Use this URL to cite or link to this record in EThOS: http://ethos.bl.uk/OrderDetails.do?uin=uk.bl.ethos.674969
Title: The psychometric properties of the Irish Management Standards Indicator Tool and its associations with the WHO-Five Well-being Index.
Author: Boyd, Suzanne Elizabeth
ISNI:       0000 0004 5370 3711
Awarding Body: Ulster University
Current Institution: Ulster University
Date of Award: 2014
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Abstract:
The primary purpose of this thesis was to psychometrically evaluate the Irish version (English language) of the UK Health and Safety Executive's Management Standards Indicator Tool (ROI-MSITL a self-report survey instrument that assesses perceptions of stressors in the workplace. To that end, the thesis undertook a thorough examination of the ROI-MSIT's scales and items to appraise its criterion-related validity, construct validity, factor structure, reliability, and measurement invariance across gender. Associations between the ROI-MSIT and the WHO-Five Well-being Index (WHO-5) were also investigated in order to explore the salutogenic potential of the Management Standards' risk model, the secondary purpose of this thesis. The aim of Study I was to provide a preliminary investigation of the psychometric properties of the ROI-M5IT. In particular, the study examined the factor structure, internal consistency, and convergent validity (with the WHO-5) of the ROI-MSIT in order to determine its suitability for use in Ireland. Exploratory factor analysis revealed that the factor structure of the ROI-MSIT is practically identical to that of the Italian MSIT, consisting of six factors; the Demands, Control, Peer Support, Relationships, and Role factors were equiva lent to the original UK factors. As with the Italian version, the principal factor was a merger of the Manager Support and Change domains. Reliability analysis of the subscales revealed Cronbach's alpha scores ranging from .80 to .91. Finally, the ROI-MSIT's (six) subscales and WHO-5 were found to be positively correlated (r = .36-44, P <.001), while logistic regression analyses showed that increased scores on the individual items and subscales were associated with a decreased likelihood of being classified in the poor well-being category of the WHO-5 (score <13). Study II used confirmatory factor analysis (CFA) to assess competing measurement models of the ROIMSIT, including the seven-factor structure of the UK Indicator Tool. The construct reliability and internal consistency of the ROI-MSIT were also assessed, as were its convergent and discriminant validity. The seven-factor measurement model of the UK-MSIT provided the best fit to the data compared with a six-factor and one-factor measurement model. A second-order measurement model also proved to be of adequate fit. The construct reliability (CR) and internal consistency were excellent, as each factor achieved a CR and alpha score of .79 or more. The convergent and discriminant validity results were, on the other hand, disappointing, as several subscales failed to meet the minimum values necessary for demonstrating validity. The primary aim of Study III was to test the measurement invariance (MI) of the ROI-MSIT across gender. The seven-factor measurement model and items of the ROI-MSIT were tested for MI; multiple-group confirmatory factor analysis (MG-CFA) was used to test the model, while tests of differential item functioning (DIF) were applied to each item through ordinal logistic regression. The results of these analyses indicated that the ROI-MSIT is fully invariant across gender. The primary aim of Study IV was to investigate associations between scores on the ROI-MSIT and the likelihood of being categorised in the 'good wel l-being' category of the WHO-5 (total score >12). Correlation analysis revealed positive, moderate associations between the (uni-dimensional) ROI-MSIT and the WHO-5 (r = .53, P <.001). In the logistic regression analyses, those in the top ROI-MSIT scoring category were 18.44 times (95% CI: 14.46-23.50) more likely to be classified in the good well-being category of the WHO-5 than those in the bottom scoring group. Similarly, ordinal logistic regression revealed that those in the top category were 21.18 times (95% CI: 17.74-25.28) more likely to be in the good well-being category and flourishing category (WHO-5 score >19). Strong results were also found for the ROI -MSIT's subscales. Although additional research is needed to determine the full salutogenic potential of the Management Standards' risk model, the initial findings of Study IV suggest that following the approach may help employees experience positive mental states rather than just the absence of psychological harm. Small sh ifts in mean scores on the Management Standards Indicator Tool could potentially move the working population towards mental flourishing. The general conclusions of the studies are that a) the ROI-MSIT bears a very close resemb lance to the UK version, b) the ROI-MSIT is a valid and reliable questionnaire, and c) the Management Standards initiative may help employees (and working populations) experience greater 'positive mental health.' Further research is needed to validate the findings of the thesis.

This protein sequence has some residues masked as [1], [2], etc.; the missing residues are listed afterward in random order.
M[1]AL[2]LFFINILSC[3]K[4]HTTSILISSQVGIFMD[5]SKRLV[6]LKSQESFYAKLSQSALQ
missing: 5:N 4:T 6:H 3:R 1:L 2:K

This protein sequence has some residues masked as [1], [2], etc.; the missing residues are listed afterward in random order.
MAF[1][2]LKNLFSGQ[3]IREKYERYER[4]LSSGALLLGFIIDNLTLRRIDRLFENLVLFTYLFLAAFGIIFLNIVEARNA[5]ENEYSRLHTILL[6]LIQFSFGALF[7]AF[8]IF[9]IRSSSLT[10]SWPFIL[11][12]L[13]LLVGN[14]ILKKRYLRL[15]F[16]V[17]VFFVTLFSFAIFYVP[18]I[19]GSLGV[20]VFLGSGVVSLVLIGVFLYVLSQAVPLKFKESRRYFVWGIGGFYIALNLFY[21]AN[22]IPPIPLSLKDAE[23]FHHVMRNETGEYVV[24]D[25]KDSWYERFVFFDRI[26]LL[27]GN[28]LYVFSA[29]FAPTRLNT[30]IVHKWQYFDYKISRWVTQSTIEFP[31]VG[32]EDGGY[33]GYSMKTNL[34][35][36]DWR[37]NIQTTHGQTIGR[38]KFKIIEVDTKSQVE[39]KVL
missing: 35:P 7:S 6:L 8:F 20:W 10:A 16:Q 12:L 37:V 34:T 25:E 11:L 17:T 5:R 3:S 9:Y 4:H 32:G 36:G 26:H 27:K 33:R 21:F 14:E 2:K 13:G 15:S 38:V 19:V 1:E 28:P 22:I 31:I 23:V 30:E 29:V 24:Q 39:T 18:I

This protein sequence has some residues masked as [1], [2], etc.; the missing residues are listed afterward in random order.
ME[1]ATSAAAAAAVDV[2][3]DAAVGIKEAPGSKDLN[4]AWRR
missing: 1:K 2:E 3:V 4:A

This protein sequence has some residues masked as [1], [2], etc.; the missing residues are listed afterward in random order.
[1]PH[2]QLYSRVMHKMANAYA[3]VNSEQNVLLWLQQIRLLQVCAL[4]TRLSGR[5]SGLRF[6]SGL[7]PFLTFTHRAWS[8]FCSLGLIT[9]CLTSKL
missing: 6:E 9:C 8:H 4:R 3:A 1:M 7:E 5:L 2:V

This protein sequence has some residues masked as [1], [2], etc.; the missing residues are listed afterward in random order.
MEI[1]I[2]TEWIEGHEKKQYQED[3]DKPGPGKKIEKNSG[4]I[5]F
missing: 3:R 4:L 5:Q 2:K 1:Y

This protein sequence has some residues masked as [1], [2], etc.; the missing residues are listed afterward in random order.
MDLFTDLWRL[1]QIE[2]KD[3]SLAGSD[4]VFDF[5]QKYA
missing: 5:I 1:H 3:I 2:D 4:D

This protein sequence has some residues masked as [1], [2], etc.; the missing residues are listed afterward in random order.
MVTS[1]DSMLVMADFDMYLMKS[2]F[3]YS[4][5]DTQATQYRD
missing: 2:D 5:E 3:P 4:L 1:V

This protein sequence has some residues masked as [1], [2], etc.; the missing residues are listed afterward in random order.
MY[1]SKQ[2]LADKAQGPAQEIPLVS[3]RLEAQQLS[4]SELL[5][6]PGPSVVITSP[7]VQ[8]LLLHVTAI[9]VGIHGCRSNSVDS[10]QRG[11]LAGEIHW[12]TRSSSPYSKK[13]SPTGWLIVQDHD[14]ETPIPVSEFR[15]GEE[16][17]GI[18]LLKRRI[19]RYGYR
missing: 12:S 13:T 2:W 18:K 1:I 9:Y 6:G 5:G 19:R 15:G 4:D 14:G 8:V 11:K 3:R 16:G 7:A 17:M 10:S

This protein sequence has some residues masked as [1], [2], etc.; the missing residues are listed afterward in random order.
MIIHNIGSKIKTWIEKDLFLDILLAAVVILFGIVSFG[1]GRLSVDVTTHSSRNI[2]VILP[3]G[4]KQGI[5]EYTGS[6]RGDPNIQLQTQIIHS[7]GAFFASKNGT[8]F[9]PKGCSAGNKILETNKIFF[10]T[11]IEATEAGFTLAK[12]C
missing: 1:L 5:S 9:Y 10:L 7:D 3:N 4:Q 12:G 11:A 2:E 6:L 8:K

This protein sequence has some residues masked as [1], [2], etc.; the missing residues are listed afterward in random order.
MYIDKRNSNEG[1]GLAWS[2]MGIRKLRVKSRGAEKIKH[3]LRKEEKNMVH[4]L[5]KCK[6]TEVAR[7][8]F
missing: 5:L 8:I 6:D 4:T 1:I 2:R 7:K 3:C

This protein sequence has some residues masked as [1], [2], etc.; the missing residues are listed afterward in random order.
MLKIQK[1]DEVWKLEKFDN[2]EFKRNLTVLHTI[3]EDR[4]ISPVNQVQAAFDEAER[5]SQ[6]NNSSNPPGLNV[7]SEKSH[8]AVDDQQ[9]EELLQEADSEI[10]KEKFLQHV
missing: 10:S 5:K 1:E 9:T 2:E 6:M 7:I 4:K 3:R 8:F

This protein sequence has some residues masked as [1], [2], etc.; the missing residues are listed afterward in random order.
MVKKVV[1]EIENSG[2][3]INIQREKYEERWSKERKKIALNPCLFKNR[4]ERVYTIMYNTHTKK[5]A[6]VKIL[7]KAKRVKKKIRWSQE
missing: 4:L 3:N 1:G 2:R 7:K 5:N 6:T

Supervisor: Not available Sponsor: Not available
Qualification Name: Thesis (Ph.D.) Qualification Level: Doctoral
EThOS ID: uk.bl.ethos.674969  DOI: Not available
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